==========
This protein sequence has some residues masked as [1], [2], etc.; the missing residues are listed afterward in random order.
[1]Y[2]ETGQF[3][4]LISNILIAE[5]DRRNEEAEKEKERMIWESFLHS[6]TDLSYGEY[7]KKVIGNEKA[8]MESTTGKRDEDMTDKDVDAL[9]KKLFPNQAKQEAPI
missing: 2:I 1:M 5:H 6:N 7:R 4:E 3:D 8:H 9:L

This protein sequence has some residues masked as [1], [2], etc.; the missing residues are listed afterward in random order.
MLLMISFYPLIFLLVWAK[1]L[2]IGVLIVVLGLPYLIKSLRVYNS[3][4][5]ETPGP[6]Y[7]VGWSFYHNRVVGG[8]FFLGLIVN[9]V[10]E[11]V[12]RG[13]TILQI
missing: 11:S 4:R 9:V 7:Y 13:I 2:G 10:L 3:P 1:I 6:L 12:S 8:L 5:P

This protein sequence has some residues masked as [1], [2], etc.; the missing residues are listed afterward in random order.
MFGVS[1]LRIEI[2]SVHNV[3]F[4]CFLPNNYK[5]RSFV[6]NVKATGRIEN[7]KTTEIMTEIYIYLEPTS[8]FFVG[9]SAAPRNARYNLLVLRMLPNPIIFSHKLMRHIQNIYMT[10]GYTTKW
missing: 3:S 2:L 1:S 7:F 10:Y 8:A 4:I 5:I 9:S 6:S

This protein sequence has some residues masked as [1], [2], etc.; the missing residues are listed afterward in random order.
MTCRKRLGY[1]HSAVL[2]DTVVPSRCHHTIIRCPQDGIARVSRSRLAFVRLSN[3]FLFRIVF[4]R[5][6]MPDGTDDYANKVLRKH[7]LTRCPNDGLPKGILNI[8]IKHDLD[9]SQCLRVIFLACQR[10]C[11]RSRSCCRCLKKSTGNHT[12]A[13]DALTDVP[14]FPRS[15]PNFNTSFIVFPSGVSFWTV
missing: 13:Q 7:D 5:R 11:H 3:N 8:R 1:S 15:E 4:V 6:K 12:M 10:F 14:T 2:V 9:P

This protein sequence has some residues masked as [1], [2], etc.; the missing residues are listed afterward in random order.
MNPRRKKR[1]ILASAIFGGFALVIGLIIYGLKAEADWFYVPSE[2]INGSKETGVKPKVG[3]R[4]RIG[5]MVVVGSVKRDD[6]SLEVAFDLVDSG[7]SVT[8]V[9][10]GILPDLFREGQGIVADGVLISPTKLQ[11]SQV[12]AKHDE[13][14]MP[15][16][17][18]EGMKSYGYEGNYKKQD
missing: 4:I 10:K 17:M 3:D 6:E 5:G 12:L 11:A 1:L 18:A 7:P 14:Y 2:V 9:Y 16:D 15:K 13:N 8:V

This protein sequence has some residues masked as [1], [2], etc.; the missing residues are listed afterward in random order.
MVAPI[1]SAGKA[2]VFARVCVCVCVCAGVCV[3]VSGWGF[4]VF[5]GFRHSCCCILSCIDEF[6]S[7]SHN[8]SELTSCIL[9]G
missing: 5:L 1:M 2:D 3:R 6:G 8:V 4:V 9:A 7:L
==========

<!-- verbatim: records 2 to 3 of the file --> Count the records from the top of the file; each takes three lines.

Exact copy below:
This protein sequence has some residues masked as [1], [2], etc.; the missing residues are listed afterward in random order.
MLLMISFYPLIFLLVWAK[1]L[2]IGVLIVVLGLPYLIKSLRVYNS[3][4][5]ETPGP[6]Y[7]VGWSFYHNRVVGG[8]FFLGLIVN[9]V[10]E[11]V[12]RG[13]TILQI
missing: 11:S 4:R 9:V 7:Y 13:I 2:G 10:L 3:P 1:I 6:L 12:S 8:L 5:P

This protein sequence has some residues masked as [1], [2], etc.; the missing residues are listed afterward in random order.
MFGVS[1]LRIEI[2]SVHNV[3]F[4]CFLPNNYK[5]RSFV[6]NVKATGRIEN[7]KTTEIMTEIYIYLEPTS[8]FFVG[9]SAAPRNARYNLLVLRMLPNPIIFSHKLMRHIQNIYMT[10]GYTTKW
missing: 3:S 2:L 1:S 7:F 10:Y 8:A 4:I 5:I 9:S 6:S